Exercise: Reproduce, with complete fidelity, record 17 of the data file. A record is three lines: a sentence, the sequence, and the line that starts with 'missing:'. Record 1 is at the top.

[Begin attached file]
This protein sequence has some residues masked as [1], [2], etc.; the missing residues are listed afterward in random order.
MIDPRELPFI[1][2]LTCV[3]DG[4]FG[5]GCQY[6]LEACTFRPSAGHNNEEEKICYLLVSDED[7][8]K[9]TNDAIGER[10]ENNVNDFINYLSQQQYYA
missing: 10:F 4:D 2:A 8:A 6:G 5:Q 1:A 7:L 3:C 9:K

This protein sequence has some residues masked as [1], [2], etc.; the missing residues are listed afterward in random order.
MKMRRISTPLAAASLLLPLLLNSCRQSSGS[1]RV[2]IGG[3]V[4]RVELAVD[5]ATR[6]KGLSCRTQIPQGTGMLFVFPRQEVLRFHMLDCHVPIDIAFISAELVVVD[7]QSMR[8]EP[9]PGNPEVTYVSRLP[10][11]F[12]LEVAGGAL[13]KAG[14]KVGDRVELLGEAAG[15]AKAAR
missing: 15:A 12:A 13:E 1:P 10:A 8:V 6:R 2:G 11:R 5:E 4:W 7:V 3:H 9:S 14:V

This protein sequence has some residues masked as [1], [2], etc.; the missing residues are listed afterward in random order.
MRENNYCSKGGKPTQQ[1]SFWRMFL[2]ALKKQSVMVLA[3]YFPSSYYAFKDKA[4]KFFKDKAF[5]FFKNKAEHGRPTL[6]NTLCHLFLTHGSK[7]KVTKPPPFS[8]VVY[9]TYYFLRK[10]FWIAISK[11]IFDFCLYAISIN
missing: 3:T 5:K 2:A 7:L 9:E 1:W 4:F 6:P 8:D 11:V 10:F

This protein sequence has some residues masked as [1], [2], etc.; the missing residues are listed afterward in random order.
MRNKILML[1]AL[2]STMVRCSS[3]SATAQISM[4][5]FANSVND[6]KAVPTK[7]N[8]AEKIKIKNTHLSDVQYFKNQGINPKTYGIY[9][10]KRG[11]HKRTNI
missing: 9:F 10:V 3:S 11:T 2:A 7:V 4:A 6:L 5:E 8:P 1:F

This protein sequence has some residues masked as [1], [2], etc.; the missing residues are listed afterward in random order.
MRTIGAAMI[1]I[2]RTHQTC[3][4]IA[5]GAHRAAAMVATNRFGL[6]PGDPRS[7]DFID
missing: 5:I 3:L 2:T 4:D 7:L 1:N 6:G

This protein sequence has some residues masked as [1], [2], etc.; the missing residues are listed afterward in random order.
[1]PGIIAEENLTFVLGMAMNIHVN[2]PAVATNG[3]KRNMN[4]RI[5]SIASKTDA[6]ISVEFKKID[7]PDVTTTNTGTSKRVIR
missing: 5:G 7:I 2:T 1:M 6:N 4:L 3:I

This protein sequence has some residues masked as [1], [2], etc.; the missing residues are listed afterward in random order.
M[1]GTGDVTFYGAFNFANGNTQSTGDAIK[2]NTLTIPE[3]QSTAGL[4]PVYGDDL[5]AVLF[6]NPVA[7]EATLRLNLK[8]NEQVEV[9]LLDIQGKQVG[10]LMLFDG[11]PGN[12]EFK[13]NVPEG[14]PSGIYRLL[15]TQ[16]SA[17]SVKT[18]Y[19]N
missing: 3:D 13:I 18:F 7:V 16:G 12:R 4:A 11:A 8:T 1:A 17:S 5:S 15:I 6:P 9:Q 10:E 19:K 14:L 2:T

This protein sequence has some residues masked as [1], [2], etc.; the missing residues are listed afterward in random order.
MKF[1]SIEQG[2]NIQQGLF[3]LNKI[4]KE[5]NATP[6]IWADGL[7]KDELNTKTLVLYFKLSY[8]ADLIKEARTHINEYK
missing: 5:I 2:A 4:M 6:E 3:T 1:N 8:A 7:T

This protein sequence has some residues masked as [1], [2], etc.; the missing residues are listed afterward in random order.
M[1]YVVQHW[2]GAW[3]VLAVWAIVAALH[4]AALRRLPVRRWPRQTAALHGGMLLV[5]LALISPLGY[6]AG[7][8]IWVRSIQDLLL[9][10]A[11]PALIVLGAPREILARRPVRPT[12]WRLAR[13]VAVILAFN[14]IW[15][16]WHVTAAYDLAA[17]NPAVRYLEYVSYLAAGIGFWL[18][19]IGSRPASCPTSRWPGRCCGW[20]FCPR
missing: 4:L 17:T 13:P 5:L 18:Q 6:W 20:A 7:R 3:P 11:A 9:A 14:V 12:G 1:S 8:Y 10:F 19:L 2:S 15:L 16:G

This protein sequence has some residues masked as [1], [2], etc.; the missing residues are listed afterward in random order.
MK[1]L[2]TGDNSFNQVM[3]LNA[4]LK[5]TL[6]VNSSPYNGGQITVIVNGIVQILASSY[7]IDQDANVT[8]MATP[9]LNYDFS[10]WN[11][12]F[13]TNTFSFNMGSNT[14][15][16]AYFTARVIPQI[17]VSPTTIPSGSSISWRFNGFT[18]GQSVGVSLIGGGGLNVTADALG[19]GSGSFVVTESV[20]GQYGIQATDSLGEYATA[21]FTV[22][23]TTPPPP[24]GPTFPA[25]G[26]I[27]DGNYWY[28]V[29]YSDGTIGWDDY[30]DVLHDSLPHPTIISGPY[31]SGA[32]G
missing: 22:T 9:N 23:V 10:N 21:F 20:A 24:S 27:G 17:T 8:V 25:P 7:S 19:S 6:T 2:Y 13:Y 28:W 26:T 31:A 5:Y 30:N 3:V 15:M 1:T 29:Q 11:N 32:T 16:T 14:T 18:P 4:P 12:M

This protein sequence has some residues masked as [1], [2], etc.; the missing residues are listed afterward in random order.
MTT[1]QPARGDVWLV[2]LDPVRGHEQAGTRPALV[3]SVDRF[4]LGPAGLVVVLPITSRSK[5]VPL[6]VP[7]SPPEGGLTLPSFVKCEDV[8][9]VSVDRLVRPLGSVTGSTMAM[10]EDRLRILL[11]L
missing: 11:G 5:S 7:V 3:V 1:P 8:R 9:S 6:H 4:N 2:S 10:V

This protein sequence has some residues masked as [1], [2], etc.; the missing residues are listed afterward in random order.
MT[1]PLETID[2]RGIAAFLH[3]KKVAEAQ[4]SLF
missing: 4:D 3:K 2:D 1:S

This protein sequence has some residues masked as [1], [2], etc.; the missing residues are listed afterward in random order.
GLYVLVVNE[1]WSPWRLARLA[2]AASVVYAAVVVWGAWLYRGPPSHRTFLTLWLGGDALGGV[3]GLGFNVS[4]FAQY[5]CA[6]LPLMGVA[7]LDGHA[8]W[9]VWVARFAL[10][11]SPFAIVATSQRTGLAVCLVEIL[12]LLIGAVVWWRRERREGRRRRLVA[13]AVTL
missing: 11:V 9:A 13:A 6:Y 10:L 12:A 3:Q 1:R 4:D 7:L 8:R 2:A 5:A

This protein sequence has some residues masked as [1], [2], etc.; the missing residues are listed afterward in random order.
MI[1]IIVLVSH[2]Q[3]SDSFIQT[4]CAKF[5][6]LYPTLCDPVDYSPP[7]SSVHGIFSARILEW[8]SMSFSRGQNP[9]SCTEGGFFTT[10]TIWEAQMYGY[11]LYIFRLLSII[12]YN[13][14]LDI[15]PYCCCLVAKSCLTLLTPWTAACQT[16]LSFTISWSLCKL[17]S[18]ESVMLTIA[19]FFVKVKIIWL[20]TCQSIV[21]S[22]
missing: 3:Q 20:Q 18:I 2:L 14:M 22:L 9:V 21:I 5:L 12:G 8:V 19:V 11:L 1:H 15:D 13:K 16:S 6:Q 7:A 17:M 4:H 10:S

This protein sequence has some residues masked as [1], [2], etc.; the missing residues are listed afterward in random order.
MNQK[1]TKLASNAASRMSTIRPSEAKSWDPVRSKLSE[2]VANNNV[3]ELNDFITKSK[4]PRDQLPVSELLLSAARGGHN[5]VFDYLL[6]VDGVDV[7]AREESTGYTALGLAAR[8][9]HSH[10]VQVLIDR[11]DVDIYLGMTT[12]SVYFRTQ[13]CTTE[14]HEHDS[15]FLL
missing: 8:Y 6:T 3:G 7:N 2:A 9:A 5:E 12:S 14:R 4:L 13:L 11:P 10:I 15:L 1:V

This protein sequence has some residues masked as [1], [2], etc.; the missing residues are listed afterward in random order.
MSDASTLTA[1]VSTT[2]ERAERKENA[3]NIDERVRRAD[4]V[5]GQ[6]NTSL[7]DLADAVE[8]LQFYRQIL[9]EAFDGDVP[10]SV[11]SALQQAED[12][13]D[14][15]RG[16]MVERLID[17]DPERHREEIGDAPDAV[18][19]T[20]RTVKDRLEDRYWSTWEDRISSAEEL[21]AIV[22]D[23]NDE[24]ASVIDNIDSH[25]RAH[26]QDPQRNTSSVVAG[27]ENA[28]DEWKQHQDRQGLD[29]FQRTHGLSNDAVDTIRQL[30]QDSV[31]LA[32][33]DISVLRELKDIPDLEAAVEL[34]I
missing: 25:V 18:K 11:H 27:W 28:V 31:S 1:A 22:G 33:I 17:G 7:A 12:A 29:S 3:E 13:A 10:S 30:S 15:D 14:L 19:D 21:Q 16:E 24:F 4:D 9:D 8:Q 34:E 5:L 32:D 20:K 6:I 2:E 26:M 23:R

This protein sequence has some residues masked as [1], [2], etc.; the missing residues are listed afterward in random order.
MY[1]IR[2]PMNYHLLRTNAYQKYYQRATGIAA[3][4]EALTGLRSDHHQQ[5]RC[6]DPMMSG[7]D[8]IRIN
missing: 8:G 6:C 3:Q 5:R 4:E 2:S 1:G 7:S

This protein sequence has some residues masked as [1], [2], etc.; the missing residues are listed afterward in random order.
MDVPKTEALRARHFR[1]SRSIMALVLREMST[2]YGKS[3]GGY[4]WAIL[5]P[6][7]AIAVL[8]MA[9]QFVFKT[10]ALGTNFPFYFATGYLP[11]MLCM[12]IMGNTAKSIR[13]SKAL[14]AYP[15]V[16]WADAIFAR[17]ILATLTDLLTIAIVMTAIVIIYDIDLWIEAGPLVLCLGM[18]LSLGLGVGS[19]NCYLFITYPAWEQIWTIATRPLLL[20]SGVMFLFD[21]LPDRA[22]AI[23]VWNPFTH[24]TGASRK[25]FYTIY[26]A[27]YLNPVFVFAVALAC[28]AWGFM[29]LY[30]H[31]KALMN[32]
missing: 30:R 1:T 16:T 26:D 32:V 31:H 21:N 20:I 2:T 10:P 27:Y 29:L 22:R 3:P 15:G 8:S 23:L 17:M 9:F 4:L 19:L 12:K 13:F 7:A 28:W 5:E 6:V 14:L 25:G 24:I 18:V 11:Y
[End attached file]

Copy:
This protein sequence has some residues masked as [1], [2], etc.; the missing residues are listed afterward in random order.
MY[1]IR[2]PMNYHLLRTNAYQKYYQRATGIAA[3][4]EALTGLRSDHHQQ[5]RC[6]DPMMSG[7]D[8]IRIN
missing: 8:G 6:C 3:Q 5:R 4:E 2:S 1:G 7:S